The relationship between experimental extinction and drive during extinction.
Cautela, Joseph Richard
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For many years experimenters have attempted to determine what variables influence the performance of organisms on experimental tasks. The drive variable has received particular emphasis in recent years largely due to various theoretical speculations concerning the role of drive in behavior theory. While these speculations have provided a program and stimulus for research, it is obvious that theoretical speculation can proceed more meaningly when a larger body of empirical findings is available. [TRUNCATED] In the review of the literature concerned with the relationship of drive to performance during the extinction procedure, some gaps in our knowledge become apparent. First of all, deprivation intervals during extinction were never systematically varied beyond twenty four hours. In addition, with the exception of a study by Sackett, the intervals during the extinction procedure did not extend beyond the deprivation interval used in the training procedure. Sackett, as a matter of fact, had only one interval in the extinction procedure which extended beyond the deprivation interval used during the training procedure. Finally it was observed that in all of the experiments in this area only instrumental-type tasks were employed. The above considerations led to the present investigation and its intention to deal with the following characteristics: 1. The manipulation of drive, during the extinction procedure, beyond twenty four hours. 2. The use of deprivation intervals substantially above and below the deprivation interval used during the acquisition procedure. 3. The use of a discrimination task rather than an instrumental type task. To summarize, the purpose of this study was to determine the relationship between drive and performance when drive was varied from 0 to 71 hours during the extinction of a discrimination task. [TRUNCATED] The present experimental findings suggest the following conclusions in respect to the three limitations posed at the beginning of this study: 1.The maximum performance during extinction will be found for animals in which drive during acquisition and extinction is identical 2. The performance curve at the time of extinction will show a gradual decline for animals whose deprivation intervals extend beyond the deprivation interval employed in training. 3. The use of instrumental type tasks and discrimination tasks give similar results for the effect of drive manipulation during the extinction procedure on performance measured during extinction. In addition the present experimental findings indicate that: 1. An appreciable number of animals during the extinction of a discrimination response will show few or no reversals before the extinction criterion is met. 2. The dual role of drive may have different consequences for different response measures.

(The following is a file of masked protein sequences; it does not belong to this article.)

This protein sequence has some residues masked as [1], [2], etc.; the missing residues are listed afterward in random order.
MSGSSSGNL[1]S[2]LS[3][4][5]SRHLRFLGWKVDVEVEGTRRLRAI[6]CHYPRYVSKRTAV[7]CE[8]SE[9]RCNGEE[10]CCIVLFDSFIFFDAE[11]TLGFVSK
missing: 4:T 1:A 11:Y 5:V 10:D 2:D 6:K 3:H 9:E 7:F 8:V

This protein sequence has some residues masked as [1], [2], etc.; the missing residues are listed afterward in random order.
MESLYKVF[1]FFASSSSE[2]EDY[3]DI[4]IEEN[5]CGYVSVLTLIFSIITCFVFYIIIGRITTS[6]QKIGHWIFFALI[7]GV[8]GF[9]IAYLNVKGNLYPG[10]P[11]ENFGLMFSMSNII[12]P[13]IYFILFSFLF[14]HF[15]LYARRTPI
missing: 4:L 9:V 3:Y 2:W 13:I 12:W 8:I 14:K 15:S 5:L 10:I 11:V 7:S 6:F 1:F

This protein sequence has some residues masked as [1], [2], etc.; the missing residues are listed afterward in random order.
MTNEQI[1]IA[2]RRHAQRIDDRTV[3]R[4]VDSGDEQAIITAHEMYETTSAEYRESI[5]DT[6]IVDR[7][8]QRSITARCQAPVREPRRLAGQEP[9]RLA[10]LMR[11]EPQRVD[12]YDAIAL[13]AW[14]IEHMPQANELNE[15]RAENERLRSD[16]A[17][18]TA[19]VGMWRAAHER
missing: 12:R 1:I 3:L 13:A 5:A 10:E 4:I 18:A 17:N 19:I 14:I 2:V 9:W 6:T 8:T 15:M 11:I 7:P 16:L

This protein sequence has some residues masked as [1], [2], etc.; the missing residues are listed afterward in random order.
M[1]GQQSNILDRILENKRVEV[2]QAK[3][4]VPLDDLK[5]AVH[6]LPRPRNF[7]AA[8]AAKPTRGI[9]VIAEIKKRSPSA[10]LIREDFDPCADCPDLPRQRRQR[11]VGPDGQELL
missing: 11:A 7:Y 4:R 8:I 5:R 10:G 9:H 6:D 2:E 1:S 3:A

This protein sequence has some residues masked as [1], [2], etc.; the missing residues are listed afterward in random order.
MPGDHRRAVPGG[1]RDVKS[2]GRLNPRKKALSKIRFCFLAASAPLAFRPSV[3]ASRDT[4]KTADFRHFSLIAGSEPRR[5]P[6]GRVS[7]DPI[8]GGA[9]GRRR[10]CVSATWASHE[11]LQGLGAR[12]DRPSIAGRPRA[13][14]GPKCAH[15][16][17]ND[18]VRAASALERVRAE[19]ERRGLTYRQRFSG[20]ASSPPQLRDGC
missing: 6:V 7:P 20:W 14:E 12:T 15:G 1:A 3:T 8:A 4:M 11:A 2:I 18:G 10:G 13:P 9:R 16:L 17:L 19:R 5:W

Thesis (Ph.D.)--Boston University